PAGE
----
By DAVID GREEN
Morenci teacher Melissa Elliott remembers handing out the social studies assignment to her fifth grade students—make a poster to advertise a colony such as Jamestown in Virginia—and she clearly remembers the response from some students: Can we use Minecraft?
Looking back on that day, she admits that perhaps her assignment wasn't all that inspiring, but her students found a way to make it just the sort of challenge they were up for. They wanted to use the video game Minecraft and she couldn't come up with a reason to turn them down.
"Until I found a reason to say 'no,' I kept saying 'yes,'" she said, and that continues today.
Elementary school principal Gail Frey thought it sounded like an interesting approach, but she did have one request. She wanted students to make a presentation to the school board, to justify their use of the video game in the classroom. That will happen Tuesday night when the board gathers for its April meeting.
"It's just really exciting to see the students learning," Mrs. Elliott said, "but as a parent, I would want to know where it's going and if the students are using their time wisely."
She can easily tell you where it's been. This winter has brought an excess of inside recesses and students have been hard at work on Minecraft projects. Between the tablets, iPads, Kindles and phones that students own and the limited equipment in the classroom, recess has not resembled anything that looks like a break from work.
A Swedish video gamer and programmer developed Minecraft in 2009 and more than 35 million copies of the game have been sold across a variety of platforms. The game has been described as a digital version of Legos in which players harvest building materials to create shelters, and later mansions, towers, villages, etc.
The Minecraft landscape has a crude, blocky appearance, but beneath that is a complex system of resource management, construction and creativity—lots of creativity.
Mrs. Elliott arranged for a classroom visit from Greg Marten, Educational Technology Consultant for the Lenawee Intermediate School District who also helps lead a Minecraft summer camp. He was impressed with what he saw in Morenci.
"This is very exciting," Marten told Mrs. Elliott after his presentation. "I'm really anxious to see where it goes."
Marten told students about the school version of Minecraft that has a disadvantage in that kids can't log in from home. On the other hand, it allows teachers to send out assignments, block certain events from happening, and access some controls not available to students.
At the summer camp, virtual worlds were created ahead of time and students were presented with challenges to meet, such as devising ways to increase trade between two countries separated by water and creating a cross view illustration of a volcano.
Mrs. Elliott's students explained how they have used Minecraft, in addition to their social studies project. One student builds ships at home with his Xbox. Another has learned about oceans and another mentioned math concepts such as area and volume.
"It teaches about life," a student said, "how to feed yourself, to care for your dog."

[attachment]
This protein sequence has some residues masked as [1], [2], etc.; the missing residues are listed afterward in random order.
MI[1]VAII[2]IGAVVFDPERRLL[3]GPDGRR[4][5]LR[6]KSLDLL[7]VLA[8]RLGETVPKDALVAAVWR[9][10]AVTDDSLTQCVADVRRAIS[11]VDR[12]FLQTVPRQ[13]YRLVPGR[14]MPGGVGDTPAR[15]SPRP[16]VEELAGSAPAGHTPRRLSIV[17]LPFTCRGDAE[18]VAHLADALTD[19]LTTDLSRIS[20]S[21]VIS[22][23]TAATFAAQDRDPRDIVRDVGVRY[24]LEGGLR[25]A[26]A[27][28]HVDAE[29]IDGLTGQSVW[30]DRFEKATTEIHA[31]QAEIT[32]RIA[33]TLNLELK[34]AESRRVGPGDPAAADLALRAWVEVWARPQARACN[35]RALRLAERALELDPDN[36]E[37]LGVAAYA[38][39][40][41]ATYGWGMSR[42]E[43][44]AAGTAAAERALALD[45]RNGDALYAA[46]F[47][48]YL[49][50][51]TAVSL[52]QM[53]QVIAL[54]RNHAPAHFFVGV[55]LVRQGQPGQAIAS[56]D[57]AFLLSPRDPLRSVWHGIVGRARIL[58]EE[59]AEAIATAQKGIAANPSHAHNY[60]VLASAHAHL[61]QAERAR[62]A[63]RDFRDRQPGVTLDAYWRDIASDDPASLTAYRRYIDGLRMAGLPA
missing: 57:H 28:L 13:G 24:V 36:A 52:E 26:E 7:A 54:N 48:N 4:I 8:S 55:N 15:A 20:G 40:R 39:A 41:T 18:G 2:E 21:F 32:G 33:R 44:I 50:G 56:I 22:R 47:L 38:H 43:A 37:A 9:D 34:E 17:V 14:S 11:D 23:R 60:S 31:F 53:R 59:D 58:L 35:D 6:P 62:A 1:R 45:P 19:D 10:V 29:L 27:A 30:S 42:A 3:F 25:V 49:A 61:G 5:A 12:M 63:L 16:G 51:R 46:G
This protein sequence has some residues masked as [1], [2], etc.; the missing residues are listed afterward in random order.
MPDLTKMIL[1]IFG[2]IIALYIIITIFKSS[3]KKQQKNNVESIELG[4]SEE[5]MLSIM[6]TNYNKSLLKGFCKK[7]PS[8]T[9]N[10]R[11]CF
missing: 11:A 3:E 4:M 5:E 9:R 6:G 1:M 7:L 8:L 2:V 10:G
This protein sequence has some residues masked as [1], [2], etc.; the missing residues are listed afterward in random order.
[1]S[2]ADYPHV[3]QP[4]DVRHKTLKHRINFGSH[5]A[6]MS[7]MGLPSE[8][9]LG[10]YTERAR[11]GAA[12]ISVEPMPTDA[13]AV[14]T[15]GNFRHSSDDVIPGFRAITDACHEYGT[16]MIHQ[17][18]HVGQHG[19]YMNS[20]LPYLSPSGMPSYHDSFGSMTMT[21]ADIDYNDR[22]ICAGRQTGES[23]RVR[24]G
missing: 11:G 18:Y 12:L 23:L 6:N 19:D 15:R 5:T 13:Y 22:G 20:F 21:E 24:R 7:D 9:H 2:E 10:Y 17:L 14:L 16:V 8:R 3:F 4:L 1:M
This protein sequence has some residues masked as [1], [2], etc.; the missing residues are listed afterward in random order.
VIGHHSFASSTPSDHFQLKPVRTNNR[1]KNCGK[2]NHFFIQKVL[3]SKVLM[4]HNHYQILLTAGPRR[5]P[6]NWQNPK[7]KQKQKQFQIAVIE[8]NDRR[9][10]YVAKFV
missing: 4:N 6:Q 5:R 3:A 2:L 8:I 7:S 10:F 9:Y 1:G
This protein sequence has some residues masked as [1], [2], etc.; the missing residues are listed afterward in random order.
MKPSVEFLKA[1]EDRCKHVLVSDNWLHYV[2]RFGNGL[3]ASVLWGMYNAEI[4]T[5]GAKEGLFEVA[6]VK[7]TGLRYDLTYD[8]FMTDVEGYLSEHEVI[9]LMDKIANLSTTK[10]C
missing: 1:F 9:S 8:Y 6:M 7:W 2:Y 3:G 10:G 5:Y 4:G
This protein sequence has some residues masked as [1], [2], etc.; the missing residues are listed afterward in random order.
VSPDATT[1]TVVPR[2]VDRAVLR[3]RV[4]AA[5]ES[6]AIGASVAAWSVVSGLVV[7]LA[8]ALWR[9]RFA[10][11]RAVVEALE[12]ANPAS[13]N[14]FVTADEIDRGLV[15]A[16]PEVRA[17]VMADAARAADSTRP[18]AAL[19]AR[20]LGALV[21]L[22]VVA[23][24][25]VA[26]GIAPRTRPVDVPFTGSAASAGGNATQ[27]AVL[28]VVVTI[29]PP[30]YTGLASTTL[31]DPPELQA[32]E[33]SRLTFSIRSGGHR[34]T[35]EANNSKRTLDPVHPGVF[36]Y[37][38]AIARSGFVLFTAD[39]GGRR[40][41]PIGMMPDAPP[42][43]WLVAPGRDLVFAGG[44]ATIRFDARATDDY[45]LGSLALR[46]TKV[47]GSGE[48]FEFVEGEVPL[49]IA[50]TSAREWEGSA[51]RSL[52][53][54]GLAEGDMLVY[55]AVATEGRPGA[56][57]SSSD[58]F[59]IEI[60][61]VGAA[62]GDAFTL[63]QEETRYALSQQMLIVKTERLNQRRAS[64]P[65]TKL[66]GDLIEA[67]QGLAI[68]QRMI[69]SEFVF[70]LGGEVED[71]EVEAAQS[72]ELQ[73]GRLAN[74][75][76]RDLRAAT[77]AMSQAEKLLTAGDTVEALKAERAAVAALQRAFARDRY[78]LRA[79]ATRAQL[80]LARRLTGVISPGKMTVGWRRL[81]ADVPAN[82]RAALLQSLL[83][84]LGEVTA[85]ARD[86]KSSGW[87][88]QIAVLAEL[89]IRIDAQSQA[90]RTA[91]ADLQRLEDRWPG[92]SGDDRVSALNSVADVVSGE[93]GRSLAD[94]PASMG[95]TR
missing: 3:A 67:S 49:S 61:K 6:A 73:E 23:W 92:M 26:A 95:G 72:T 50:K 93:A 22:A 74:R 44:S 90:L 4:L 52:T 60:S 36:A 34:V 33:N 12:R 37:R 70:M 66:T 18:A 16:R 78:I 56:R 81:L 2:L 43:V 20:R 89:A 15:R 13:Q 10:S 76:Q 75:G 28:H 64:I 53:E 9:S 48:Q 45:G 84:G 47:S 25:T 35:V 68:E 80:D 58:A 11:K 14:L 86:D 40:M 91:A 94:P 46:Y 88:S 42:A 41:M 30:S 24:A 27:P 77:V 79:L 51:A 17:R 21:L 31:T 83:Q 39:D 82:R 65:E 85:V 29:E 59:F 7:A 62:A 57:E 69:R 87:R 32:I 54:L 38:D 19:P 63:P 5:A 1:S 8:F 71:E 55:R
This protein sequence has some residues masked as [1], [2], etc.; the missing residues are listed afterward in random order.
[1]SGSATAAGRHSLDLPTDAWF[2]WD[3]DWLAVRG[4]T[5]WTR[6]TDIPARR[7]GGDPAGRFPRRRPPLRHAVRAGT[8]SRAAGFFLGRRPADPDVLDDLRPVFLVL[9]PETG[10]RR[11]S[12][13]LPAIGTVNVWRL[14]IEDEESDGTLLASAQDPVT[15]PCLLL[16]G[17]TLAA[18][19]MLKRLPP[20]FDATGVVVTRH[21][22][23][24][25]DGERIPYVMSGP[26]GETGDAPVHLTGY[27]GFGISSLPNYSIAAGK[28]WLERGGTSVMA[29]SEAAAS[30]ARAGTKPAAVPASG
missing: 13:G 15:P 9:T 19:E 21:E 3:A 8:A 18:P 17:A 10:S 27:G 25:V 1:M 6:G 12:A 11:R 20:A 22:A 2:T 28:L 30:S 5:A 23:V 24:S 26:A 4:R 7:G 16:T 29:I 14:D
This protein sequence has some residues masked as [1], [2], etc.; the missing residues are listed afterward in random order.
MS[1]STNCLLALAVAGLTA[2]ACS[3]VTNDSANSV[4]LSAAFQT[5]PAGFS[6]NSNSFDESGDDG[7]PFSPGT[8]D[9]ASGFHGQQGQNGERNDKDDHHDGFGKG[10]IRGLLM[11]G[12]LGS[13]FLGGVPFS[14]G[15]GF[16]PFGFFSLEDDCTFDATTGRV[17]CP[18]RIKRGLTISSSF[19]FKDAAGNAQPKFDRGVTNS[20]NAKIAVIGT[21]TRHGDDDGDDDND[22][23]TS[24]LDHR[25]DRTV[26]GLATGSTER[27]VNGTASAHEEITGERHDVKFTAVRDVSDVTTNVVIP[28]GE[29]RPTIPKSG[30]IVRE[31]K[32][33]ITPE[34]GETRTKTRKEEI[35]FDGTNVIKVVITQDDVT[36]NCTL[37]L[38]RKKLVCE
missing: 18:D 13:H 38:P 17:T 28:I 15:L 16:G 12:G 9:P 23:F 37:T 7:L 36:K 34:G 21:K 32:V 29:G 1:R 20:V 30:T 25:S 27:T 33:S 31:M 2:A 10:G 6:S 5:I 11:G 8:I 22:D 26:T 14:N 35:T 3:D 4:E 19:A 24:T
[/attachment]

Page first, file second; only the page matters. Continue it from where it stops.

When Marten's talk ended and kids were finished showing him their achievements, students dispersed into groups around the room, most of them with an electronic device in their hand and Minecraft loaded.
"It doesn't look like a typical indoor recess," Mrs. Elliott said.
And it doesn't fit the image that many people have of video games, Marten added.
"People say that kids become isolated in a virtual world," he said. "What they don't understand is that it can be just the opposite. It's not only robust but it's focused."
With Minecraft, Mrs. Elliott said, students often see how things happening in a virtual world have bearing on events in the real world. They learn to respond to real life occurrences.
"I really appreciate how they have to work together as a community," Mrs. Elliott said. "It's an excellent way to learn on-line collaboration."
Digital citizenship is part of the state's educational standards, Marten pointed out, and these kids are quite familiar with state standards. It's not uncommon to see students with copies of state requirements for science and social science in their hands, Mrs. Elliott said.
"They're not just covering them," she said, "they're understanding them."
These students have a vested interest in proving to the school board that Minecraft can play an important role in their education, Marten noted.
"What the board will see is the cool end product," he said, "but they need to know that students had to understand everything that went into the production of it."
Marten left the school impressed with what he saw and with what he heard from the Morenci kids.
"Every time I meet with students, I learn new things," Marten said. "Students are teaching teachers."
What others say about Minecraft in schools:
• Students learn about city planning, environmental issues, getting things done, planning for the future. — Swedish teacher
• Minecraft is being used to educate children on everything from science to city planning to learning a new language. – New York City teacher
• Minecraft offers an invitation for creativity, for customization. – University professor from Toronto
• Minecraft holds some obvious advantages over traditional blackboard instruction, which can be "dry as chalk for kids." – literacy expert from Ontario who was inspired by his son's elaborate Minecraft amusement park